What is a
What is a Reproduction?
What is a Limited Edition?
The words "print" and "reproduction" tend to be used interchangeably, however even though "print" is the best understood word to the general public, "reproduction" is the most correct term in that a reproduction has been made of an original and is "printed" on a surface. The most important distinction is that these are copies of an original, and not original paintings themselves.
This means that Rebecca will only create a certain number of prints of each painting. Thus, making your print more valuable and rare. If an edition size is set at 100, there will be 100 prints created of that image and no more - even if they all sell. Rebecca will sign and give each print a unique number such as: "1/100", "2/100" etc. and you can be assured that this print is not in an "open edition" so it will not be mass produced.
A limited edition is a fixed number of copies that is printed
and no additional copies will be made...ever.
A reproduction is a copy of an original.
and other great questions you may have...
What is a Giclee?
Giclee is the french word meaning "to squirt or spray". When a giclee reproduction is printed, the archival quality ink is sprayed or squirted onto the substrate (paper, canvas, etc.) leaving no visible dot screen pattern. A giclee is also known for it's color accuracy - having the hues of the original painting.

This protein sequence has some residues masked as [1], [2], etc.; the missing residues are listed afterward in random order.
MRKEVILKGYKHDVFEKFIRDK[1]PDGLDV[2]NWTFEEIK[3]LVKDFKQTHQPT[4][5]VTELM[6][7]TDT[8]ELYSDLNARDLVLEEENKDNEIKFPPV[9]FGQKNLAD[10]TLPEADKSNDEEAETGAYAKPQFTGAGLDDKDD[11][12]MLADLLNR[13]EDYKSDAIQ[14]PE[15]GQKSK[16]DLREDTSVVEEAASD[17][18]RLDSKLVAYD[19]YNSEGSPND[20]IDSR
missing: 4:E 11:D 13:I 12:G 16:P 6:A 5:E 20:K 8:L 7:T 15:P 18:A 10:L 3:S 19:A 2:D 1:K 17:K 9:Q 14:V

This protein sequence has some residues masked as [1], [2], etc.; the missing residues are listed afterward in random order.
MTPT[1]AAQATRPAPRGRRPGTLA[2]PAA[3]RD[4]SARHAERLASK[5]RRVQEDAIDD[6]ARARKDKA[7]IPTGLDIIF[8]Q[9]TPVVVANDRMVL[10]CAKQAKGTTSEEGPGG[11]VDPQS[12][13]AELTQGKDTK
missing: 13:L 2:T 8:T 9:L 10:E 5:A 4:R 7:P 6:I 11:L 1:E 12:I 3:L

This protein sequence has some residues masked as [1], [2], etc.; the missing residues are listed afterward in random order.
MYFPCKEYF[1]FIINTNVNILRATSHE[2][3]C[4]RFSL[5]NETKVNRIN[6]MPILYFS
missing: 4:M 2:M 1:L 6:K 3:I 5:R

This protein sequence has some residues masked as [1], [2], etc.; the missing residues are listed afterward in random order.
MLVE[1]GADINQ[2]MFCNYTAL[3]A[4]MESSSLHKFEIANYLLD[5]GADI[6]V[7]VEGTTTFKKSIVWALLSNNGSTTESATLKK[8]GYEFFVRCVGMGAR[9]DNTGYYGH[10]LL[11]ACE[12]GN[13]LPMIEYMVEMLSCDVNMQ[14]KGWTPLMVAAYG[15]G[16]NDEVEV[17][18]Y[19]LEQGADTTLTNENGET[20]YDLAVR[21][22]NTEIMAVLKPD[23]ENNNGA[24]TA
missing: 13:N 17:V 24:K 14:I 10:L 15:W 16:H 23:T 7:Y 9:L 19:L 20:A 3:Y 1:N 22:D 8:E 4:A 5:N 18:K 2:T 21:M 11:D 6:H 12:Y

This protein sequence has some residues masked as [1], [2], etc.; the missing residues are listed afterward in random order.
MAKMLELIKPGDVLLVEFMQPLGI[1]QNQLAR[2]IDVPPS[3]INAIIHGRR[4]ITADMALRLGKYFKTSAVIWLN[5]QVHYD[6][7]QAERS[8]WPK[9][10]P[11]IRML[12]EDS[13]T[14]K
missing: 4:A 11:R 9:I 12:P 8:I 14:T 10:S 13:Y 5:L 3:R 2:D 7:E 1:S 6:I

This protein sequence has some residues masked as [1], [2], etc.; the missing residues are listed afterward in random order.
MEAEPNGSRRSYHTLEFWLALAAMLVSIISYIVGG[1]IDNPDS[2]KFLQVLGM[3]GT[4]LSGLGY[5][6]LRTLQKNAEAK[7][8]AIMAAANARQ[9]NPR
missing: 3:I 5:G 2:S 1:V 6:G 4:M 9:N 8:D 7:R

A giclee (zhee-klay - listen, here) refers to the way in which the reproduction is printed.
What is Archival Paper?
Rebecca's reproductions will be printed on Sunset Fibre paper. This is a fiber-based paper that has an acid inhibiting layer which neutralizes any acids that may cause the paper to yellow and deteriorate over time. Sunset Fibre is a bright white paper having a subtle texture and soft gloss. This combination will provide the deep darks, rich color and bright whites one will find in the original painting while mimicking the original painting's soft gloss surface.
Archival paper ensures durability and longevity of your reproduction.
After a high resolution scan, Keith from Creative Interior Images spends a generous amount of time color correcting the images and printing proofs until the colors are perfect.
My dear friend, Judy and I at one printer's location getting some proofs made and celebrating this next exciting step.
How should I display my print?
To protect the inks and paper, your reproduction should be framed behind glass, and to keep the paper from touching the backside of the glass, a mat should also be used. Bring your print to a custom frame shop or a store such as Michaels or Hobby Lobby to get a custom frame and mat for your print along with some helpful advice. You may not need to get a custom frame for the 8x10 prints as this is called a "standard size".
You may have the mat cover the edge of the image or you can leave space around the image to show the unique number and signature.
Do not hang your reproduction in a room subject to damp conditions. Do not hang your reproduction where it will be exposed to direct sunlight.
Contact Rebecca if you need extra help getting your reproduction framed.
A paper reproduction needs to be framed behind a mat and glass.